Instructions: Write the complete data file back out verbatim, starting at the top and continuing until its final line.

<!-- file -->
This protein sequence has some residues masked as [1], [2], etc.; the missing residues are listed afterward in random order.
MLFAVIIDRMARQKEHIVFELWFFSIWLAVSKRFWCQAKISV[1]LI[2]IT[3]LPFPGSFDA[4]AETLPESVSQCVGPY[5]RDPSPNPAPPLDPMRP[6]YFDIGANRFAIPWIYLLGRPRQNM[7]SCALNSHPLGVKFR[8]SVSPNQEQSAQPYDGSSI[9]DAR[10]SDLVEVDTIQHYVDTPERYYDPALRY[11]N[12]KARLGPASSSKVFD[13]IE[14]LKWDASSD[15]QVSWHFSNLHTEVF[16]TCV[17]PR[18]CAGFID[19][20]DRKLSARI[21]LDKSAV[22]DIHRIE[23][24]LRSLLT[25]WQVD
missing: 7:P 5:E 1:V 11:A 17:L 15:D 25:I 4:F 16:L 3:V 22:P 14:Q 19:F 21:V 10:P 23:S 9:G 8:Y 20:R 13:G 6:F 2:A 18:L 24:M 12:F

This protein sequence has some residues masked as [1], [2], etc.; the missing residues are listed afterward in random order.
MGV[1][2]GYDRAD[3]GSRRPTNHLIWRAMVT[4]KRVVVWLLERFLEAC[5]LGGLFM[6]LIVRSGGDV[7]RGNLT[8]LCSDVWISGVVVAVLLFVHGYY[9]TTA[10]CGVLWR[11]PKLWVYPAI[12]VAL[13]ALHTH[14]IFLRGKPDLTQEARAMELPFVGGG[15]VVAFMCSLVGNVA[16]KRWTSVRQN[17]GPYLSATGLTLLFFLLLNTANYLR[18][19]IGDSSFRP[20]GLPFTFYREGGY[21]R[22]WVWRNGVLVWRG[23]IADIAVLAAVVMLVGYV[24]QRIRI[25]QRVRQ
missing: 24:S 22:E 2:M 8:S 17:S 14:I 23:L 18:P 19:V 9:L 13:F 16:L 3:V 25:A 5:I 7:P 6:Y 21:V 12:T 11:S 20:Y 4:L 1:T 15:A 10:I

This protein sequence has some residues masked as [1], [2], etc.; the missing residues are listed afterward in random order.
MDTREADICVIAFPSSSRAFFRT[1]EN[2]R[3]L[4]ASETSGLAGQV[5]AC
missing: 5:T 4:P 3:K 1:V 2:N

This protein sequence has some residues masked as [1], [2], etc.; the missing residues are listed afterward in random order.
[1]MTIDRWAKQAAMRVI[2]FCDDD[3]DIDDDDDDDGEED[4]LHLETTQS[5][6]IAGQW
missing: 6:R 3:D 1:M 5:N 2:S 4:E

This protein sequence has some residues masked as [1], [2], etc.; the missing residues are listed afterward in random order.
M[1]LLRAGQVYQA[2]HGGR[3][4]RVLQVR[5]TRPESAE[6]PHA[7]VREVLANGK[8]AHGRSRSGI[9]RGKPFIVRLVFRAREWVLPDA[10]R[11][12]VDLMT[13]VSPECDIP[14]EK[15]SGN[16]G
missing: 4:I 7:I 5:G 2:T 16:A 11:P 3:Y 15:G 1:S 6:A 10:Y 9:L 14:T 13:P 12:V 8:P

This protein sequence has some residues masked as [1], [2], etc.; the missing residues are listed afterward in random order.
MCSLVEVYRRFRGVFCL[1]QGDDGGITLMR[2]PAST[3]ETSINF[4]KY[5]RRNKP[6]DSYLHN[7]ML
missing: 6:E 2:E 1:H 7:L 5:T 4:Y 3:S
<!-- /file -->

This protein sequence has some residues masked as [1], [2], etc.; the missing residues are listed afterward in random order.
MLFAVIIDRMARQKEHIVFELWFFSIWLAVSKRFWCQAKISV[1]LI[2]IT[3]LPFPGSFDA[4]AETLPESVSQCVGPY[5]RDPSPNPAPPLDPMRP[6]YFDIGANRFAIPWIYLLGRPRQNM[7]SCALNSHPLGVKFR[8]SVSPNQEQSAQPYDGSSI[9]DAR[10]SDLVEVDTIQHYVDTPERYYDPALRY[11]N[12]KARLGPASSSKVFD[13]IE[14]LKWDASSD[15]QVSWHFSNLHTEVF[16]TCV[17]PR[18]CAGFID[19][20]DRKLSARI[21]LDKSAV[22]DIHRIE[23][24]LRSLLT[25]WQVD
missing: 7:P 5:E 1:V 11:A 17:L 15:D 25:I 4:F 16:L 3:V 22:P 14:Q 19:F 21:V 10:P 23:S 9:G 8:Y 20:R 13:G 6:F 2:A 18:L 24:M 12:F

This protein sequence has some residues masked as [1], [2], etc.; the missing residues are listed afterward in random order.
MGV[1][2]GYDRAD[3]GSRRPTNHLIWRAMVT[4]KRVVVWLLERFLEAC[5]LGGLFM[6]LIVRSGGDV[7]RGNLT[8]LCSDVWISGVVVAVLLFVHGYY[9]TTA[10]CGVLWR[11]PKLWVYPAI[12]VAL[13]ALHTH[14]IFLRGKPDLTQEARAMELPFVGGG[15]VVAFMCSLVGNVA[16]KRWTSVRQN[17]GPYLSATGLTLLFFLLLNTANYLR[18][19]IGDSSFRP[20]GLPFTFYREGGY[21]R[22]WVWRNGVLVWRG[23]IADIAVLAAVVMLVGYV[24]QRIRI[25]QRVRQ
missing: 24:S 22:E 2:M 8:S 17:S 14:I 23:L 18:P 19:V 9:L 13:F 16:L 3:V 25:A 5:I 7:P 6:Y 21:V 12:T 11:S 20:Y 4:L 1:T 15:A 10:I

This protein sequence has some residues masked as [1], [2], etc.; the missing residues are listed afterward in random order.
MDTREADICVIAFPSSSRAFFRT[1]EN[2]R[3]L[4]ASETSGLAGQV[5]AC
missing: 5:T 4:P 3:K 1:V 2:N

This protein sequence has some residues masked as [1], [2], etc.; the missing residues are listed afterward in random order.
[1]MTIDRWAKQAAMRVI[2]FCDDD[3]DIDDDDDDDGEED[4]LHLETTQS[5][6]IAGQW
missing: 6:R 3:D 1:M 5:N 2:S 4:E

This protein sequence has some residues masked as [1], [2], etc.; the missing residues are listed afterward in random order.
M[1]LLRAGQVYQA[2]HGGR[3][4]RVLQVR[5]TRPESAE[6]PHA[7]VREVLANGK[8]AHGRSRSGI[9]RGKPFIVRLVFRAREWVLPDA[10]R[11][12]VDLMT[13]VSPECDIP[14]EK[15]SGN[16]G
missing: 4:I 7:I 5:G 2:T 16:A 11:P 3:Y 15:G 1:S 6:A 10:Y 9:L 14:T 13:P 12:V 8:P

This protein sequence has some residues masked as [1], [2], etc.; the missing residues are listed afterward in random order.
MCSLVEVYRRFRGVFCL[1]QGDDGGITLMR[2]PAST[3]ETSINF[4]KY[5]RRNKP[6]DSYLHN[7]ML
missing: 6:E 2:E 1:H 7:L 5:T 4:Y 3:S